"Retail politics" is a term that generally refers to a style of campaigning in which a candidate has a direct contact and individual interactions with constituents and voters. But retail politics in the 2012 presidential campaign will also describe how retail industry corporations and associations contribute money and communicate campaign messages directly to the public in support of the political party and candidates they believe will be best for their own business for the next four years.
Since there is no limit to the amount of financial and advertising support that retail company and association PACs can provide, the impact that the U.S. retail industry can have on the outcome of the 2012 presidential election know no bounds either. This is not good news for democratic party candidates, since the U.S. retail industry tends to support Republican candidates with pro-business platforms.
Super PACs are largely unbridled, but they are also transparent. Since it is difficult for a retail company or association to hide its Super PAC political activities, it is thought that the lack of anonymity will be the regulator of behavior. To openly support one political party over another is to risk alienating customers who have different political opinions.
As an example of that, when Target and Best Buy gave financial support to the political campaigns of candidates who openly opposed gay rights, the LGBT community quickly organized its 300,000 members to boycott Target and Best Buy stores, and take their $759 billion spending power to Target and Best Buy competitors. Certainly this is not the first time that retail companies have supported candidates who oppose gay rights. It's just that in previous years such corporate political support could be hidden, which is getting more difficult for retail companies and associations to do.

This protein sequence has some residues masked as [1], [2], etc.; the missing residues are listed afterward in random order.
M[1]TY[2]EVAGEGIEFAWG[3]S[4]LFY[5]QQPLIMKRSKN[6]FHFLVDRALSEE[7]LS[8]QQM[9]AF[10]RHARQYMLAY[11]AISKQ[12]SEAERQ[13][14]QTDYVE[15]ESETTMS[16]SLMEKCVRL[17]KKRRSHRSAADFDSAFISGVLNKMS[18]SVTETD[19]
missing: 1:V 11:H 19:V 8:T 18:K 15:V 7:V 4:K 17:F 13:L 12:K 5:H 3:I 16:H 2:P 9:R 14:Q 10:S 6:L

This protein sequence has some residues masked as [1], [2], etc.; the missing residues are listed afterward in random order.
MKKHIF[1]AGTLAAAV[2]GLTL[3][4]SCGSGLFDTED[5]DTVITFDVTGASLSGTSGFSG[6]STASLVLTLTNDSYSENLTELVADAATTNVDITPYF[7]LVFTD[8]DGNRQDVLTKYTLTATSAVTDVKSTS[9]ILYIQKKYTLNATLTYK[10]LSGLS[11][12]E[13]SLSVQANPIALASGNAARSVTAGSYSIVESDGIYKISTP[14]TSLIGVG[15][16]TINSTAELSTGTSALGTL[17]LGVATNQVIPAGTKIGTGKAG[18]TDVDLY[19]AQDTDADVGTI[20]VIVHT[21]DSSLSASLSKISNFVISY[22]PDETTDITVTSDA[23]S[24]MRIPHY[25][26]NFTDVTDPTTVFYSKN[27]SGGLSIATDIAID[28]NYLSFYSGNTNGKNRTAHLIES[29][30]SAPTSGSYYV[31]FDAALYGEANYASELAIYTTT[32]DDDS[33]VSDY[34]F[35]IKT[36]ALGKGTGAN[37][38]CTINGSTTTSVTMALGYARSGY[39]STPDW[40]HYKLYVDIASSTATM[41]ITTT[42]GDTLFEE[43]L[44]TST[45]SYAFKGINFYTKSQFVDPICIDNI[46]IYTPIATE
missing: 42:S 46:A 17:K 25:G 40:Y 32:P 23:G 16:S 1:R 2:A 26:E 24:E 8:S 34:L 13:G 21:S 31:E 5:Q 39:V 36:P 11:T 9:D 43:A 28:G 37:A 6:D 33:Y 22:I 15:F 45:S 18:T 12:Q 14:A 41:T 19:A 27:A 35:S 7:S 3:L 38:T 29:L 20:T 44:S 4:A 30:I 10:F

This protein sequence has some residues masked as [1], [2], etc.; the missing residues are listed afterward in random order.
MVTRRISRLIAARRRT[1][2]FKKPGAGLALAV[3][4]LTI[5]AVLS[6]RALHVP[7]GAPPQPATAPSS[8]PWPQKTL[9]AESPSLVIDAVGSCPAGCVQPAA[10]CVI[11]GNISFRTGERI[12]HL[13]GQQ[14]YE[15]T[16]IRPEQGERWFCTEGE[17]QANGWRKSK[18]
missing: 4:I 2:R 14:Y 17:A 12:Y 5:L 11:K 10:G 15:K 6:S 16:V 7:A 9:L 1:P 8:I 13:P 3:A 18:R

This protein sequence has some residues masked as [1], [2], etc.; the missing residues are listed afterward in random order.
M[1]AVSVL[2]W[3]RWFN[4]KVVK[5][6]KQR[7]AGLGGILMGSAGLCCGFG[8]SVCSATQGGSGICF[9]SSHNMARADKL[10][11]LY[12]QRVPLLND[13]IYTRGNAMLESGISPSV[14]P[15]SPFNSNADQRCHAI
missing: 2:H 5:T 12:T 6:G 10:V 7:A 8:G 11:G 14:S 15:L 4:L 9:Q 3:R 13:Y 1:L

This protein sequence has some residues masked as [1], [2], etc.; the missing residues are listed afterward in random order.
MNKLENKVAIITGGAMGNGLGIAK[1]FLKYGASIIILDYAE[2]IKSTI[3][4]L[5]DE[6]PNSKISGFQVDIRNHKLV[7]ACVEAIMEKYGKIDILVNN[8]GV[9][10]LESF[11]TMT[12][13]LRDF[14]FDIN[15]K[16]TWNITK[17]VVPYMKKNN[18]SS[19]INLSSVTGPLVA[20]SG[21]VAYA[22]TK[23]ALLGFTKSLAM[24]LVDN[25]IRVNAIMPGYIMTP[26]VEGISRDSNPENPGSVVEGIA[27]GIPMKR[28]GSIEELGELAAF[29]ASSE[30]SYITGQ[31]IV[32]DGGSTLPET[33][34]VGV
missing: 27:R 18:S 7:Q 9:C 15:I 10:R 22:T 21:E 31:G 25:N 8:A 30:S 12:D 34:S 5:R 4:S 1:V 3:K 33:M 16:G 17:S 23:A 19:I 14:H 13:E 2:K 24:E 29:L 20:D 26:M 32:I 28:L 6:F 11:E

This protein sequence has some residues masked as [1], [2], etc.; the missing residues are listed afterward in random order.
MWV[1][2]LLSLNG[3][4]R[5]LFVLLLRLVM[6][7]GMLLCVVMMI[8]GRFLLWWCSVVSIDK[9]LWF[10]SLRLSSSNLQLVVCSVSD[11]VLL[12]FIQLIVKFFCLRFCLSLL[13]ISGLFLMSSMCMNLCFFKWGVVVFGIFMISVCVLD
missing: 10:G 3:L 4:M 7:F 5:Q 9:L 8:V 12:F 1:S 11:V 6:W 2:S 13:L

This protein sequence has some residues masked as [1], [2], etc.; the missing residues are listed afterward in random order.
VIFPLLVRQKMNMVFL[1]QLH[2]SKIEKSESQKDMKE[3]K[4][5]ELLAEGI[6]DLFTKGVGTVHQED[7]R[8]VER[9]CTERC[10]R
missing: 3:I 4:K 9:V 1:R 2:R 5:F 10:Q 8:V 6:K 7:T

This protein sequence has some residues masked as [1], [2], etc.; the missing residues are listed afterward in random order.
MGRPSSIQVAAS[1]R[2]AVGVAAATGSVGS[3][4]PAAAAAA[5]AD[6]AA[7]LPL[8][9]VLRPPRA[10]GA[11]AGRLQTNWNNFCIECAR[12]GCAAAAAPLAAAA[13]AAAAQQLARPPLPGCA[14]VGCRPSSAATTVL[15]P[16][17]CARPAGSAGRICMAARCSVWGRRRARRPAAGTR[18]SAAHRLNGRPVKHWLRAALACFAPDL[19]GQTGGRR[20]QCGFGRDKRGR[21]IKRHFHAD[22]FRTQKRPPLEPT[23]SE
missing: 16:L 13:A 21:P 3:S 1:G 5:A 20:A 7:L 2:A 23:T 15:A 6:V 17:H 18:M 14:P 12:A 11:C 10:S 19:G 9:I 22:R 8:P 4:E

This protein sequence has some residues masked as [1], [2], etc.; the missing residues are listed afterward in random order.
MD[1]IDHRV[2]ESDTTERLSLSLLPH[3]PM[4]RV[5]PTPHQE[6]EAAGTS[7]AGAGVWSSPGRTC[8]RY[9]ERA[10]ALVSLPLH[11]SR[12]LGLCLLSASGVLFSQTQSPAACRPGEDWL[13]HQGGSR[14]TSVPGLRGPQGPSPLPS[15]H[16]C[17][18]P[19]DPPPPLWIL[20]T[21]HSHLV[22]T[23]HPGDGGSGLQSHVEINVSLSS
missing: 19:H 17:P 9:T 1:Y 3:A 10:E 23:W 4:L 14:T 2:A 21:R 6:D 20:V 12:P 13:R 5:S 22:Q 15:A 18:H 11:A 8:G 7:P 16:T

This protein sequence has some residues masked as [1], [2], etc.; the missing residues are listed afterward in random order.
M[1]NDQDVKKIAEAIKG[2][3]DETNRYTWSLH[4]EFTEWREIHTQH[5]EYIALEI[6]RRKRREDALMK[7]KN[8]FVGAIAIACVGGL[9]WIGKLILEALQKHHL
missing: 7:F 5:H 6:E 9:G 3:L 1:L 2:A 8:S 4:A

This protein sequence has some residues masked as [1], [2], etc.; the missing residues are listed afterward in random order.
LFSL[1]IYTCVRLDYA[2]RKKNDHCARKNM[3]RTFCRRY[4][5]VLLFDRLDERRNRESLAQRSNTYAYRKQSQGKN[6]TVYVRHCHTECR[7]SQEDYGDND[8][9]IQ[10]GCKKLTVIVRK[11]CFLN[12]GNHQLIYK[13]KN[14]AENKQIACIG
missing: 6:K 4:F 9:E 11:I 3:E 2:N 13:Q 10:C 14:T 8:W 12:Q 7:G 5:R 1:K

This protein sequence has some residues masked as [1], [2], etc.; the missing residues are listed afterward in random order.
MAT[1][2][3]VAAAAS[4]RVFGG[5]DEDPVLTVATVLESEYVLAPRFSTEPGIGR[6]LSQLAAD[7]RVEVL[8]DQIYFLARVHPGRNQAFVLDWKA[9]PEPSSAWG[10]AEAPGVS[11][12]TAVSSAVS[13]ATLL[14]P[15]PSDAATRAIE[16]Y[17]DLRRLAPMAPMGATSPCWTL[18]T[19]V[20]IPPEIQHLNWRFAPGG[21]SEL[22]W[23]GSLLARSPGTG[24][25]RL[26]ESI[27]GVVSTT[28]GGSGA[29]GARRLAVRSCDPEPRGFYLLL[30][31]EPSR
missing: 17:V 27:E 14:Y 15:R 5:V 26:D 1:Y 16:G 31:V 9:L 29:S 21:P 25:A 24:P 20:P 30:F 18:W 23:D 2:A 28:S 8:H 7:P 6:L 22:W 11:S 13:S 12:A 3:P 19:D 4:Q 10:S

In general, retail industry companies and associations are more interested in their own business than they are in any particular political party. So, often retail Super PAC financial support is bipartisan to a certain extent. Nonetheless it is usually clear which political platform the retail company or association prefers by the amount of money that they contribute to support it and its candidates.
What follows is a roundup of U.S. retail industry Super PACs and the political parties that they predominantly support financially. Political contributions from the 2008 presidential election cycle are included in order to compare that financial support with the Super PAC financial activities in the 2012 election cycle so far.
Click to view: